Artist Statement

My artmaking practice focuses on a broad range of socioeconomic themes including surveillance, consumerism, economic inequality, and the American spectacle. Investigation into technological advancement is often central to my working process, and informs both the concept and the physical medium of my subsequent projects. I am interested in the ways in which our lives and values are subtly transformed, for better or worse, by the introduction of new technologies and digital interconnectivity into an increasingly stratified social fabric.

My work is conceptually based, and I usually think up a new project idea before I’ve figured out how to feasibly implement its mechanics. From there I do research, planning, and sometimes reverse engineering to bring a concept to physical form. Materially, I work within the vocabulary of the everyday—often combining common household items, fragments of salvaged machinery, and programmed electronics—to create new objects or installations that exist just outside the realm of familiarity. This object-making process also serves to distill complex ideas into simpler, tangible forms. I frequently make work that speaks from the perspective of a slightly dystopian near future.

Alongside exhibiting in formal galleries, I like to infiltrate projects into public spaces, institutions, and businesses in particular, to force participation with people who may be unaccustomed or unwilling to engage with more traditional art forms. In addition, I often employ user interaction and kinetics to further draw in the viewer. Throughout, I am seeking to highlight and comment on the inherent injustices of our late-capitalist system. I aim for my projects to have social relevance, and ultimately strive to spark public discussion on important issues, even if it is in ways I didn’t originally intend.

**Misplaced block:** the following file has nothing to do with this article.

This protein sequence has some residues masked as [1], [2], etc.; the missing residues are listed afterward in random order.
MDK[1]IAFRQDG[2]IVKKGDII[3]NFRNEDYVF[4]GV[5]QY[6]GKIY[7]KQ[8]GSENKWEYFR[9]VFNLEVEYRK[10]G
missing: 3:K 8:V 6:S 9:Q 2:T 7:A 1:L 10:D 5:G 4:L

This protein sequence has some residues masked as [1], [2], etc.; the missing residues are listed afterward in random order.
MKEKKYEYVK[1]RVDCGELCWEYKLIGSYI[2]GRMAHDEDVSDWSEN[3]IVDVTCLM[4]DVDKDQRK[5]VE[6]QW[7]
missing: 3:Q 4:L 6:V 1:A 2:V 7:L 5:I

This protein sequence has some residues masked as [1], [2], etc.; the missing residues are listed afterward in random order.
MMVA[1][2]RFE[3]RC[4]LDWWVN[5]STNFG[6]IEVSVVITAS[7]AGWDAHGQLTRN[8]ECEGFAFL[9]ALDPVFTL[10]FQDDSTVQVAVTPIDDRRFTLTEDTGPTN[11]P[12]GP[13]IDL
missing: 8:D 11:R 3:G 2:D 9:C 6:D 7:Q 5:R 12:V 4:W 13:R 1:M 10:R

Biography

Blake Fall-Conroy is an artist and self-taught mechanical engineer. Born in Baltimore, Maryland, he moved to Ithaca, New York in 2002 where he later received a BFA in sculpture from Cornell University. As an engineer, Fall-Conroy works for International Climbing Machines, where he designs and fabricates remote-controlled industrial robots that climb and inspect vertical surfaces. As an artist, his artmaking practice is conceptually motivated, commenting on a wide range of social issues from consumerism and the American spectacle, to surveillance and the ubiquitous use of technology. His projects often incorporate mechanical, electronic, or programmed components as well as objects or motifs found within the routine of daily life.

Fall-Conroy has exhibited work at the Foundation for Art and Creative Technology in Liverpool; Pavel Zoubok in New York City; the Science Gallery in Dublin; Baltan Laboratories in Eindhoven; the Museum of Capitalism in Oakland; the Headlands Center for the Arts in Sausalito; the World Economic Forum, Center for the Fourth Industrial Revolution in San Francisco; and SPACE Pittsburgh, among others, with an ongoing interactive installation in the Ithaca City Hall. He has previously spoken on the intersection of art and technology through TEDx Cortland and at the National Academy of Sciences.